Title: Six of Crows
Author: Leigh Bardugo
Series? Yes, 1 of 2.
Rating: 5/5 stars
THE HYPE IS REAL, YOU GUYS!!
I was a little skeptical about this book, as I wasn’t too impressed with Shadow and Bone. My doubts have all been dispeled, as Six of Crows is the bestest ever and turned me into a mad Leigh Bardugo fangirl. It was so perfect I couldn’t stop talking about it in ALL CAPS, I also refused to read another book for another couple of days. It was so difficult writing my thoughts down so here, have another list!
1. An Ensemble Cast of Badass
In my opinion, multiple POVs in short 400-pages long novels usually fall short on the character development front. I could not connect with the cast of Legacy of Kings or the characters in Zeroes. However, everyone in Six of Crows are precious darlings that holds a little piece of my heart. I love heists, I love it even more when the crew is this flawfree.
Kaz Brekker didn’t need a reason. Those were the words whispered on the streets of Ketterdam, in the taverns and coffeehouses, in the dark and bleeding alleys of the pleasure district known as the Barrel. The boy they called Dirtyhands didn’t need a reason any more than he needed permission – to break a leg, sever an alliance, or change a man’s fortunes with the turn of a card.
First, there’s Kaz, our unscrupulous mastermind and anti-hero. From a wee bitty street rat, Kaz has built up his own legend in the city. He is known throughout all of Ketterdam as Dirtyhands, as the Bastard of the Barrells, as a demon – all titles he accumulated by the tender age of 17. Kaz lives up to this image as a monster. While he’s never cruel, he’s efficient and ruthlessly intelligent. Kaz is not one to shy away from blackmail, violence, manipulation, and espionage to attain his goal.
“Besides, she was the Wraith-the only law that applied to her was gravity, and some days she defied that, too”
Then there’s Inej, as Leigh Bardugo puts it, she’s the Robin to Kaz’s Batman. Except that’s somewhat a poor analogy because Inej is more than just a sidekick. Initially born free, Inej was kidnapped and forced into a brothel as a young girl. Kaz helped free her from The House of The Exotics, he also helped her reinvent her identity as the dangerous and elusive Wraith of Ketterdam. Inej is now a formidable spy, with gravity defying ability to scale walls and move unseen. Though she’s had to dabble in her fair share of bloodspill and mayhem, Inej still has a strong moral core and serves as a great foil to Kaz.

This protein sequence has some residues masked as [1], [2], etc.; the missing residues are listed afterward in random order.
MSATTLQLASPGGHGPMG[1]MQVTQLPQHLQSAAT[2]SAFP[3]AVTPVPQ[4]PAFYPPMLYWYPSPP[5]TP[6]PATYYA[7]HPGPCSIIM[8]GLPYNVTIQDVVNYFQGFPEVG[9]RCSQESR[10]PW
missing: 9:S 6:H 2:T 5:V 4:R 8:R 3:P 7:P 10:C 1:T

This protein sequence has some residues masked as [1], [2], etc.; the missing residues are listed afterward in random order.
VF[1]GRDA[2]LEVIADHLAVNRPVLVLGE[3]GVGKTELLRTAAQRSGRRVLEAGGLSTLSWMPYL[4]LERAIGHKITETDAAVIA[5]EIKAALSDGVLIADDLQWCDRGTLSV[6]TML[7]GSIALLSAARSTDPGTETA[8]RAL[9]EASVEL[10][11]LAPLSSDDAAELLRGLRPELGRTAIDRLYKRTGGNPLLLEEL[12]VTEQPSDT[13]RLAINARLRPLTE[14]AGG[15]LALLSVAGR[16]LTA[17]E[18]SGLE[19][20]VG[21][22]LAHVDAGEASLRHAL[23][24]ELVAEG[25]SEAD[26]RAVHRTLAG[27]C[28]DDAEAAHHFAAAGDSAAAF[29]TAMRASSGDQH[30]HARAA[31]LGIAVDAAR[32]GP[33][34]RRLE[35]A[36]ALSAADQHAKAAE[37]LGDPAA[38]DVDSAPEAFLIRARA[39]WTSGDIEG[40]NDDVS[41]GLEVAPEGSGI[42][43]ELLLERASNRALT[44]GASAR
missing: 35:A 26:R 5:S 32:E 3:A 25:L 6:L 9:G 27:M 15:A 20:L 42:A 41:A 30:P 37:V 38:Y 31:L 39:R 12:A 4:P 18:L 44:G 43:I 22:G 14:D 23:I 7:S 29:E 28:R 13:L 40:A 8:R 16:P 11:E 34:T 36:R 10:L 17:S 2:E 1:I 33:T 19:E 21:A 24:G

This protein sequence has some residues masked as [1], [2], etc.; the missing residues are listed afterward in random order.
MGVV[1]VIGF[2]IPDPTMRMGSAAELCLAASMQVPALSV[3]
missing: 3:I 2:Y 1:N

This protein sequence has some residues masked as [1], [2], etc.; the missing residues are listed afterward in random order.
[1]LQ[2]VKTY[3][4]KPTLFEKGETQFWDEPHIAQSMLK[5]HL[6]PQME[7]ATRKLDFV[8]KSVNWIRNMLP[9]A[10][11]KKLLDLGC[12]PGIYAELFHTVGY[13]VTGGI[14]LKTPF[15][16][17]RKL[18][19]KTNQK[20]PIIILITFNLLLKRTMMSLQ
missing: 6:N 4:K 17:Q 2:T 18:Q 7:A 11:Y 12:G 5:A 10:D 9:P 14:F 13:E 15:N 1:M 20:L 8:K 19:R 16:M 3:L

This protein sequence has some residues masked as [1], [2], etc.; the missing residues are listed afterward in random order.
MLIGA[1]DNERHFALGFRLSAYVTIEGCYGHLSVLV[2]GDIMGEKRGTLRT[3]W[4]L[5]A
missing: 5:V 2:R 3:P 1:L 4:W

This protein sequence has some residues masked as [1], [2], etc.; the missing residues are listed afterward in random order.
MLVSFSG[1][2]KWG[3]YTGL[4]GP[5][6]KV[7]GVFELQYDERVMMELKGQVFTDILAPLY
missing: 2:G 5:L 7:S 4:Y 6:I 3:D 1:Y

Nina just liked to flirt with everything. He’d once seen her make eyes at a pair of shoes she fancied in a shop window.
Nina is the team’s resident Grisha, with the ability to crush hearts and lay men to waste with a flick of her finger. Nina is my spirit animal, my patronus and my everything. I love that despite her fearsome power and her less than ideal life, she never forgets to indulge in the little luxuries of life. The girl wine, dine and appreciates great clothes. Yes, Nina is feminine, but she’s also fiercely smart and dangerous. All the while, she is also compassionate and steadfastly loyal towards her loved ones. She is basically awesome.
Though I love the three above, I only liked the other three in the crew. Matthias is the rigid Fjerdan, who’s tough exteriors hide a wall of doubts and feels. Jesper is the crew’s quick-witted, gambling addict of a sharpshooter. Finally there’s Wyland, who’s cute and unassuming exterior hides a explosive, artistic and musical prodigy, In every other book, they could have been compelling characters. In Six of Crows, I felt they were outshined by their more complex and engaging team mates.
2. Great Dialogue, Great Pacing, Great Writing
“Our hopes rest with you, Mister Brekker. If you fail, all the world will suffer for it.”
“Oh, it’s worse than that, Van Eck. If I fail, I don’t get paid.”
The writing in Six of Crows was simply arresting. With the plot moving along at breakneck speed, I could hardly tear myself away from the pages and secretly wished for all other humans to disappear while I devoured the book. The plot covered everything from dramatic gang wars, to exhilarating action scenes, to thrilling multi-nation conflicts. I love the hint that this book only scratches at the surface of the greater world, I am so excited for the sequel.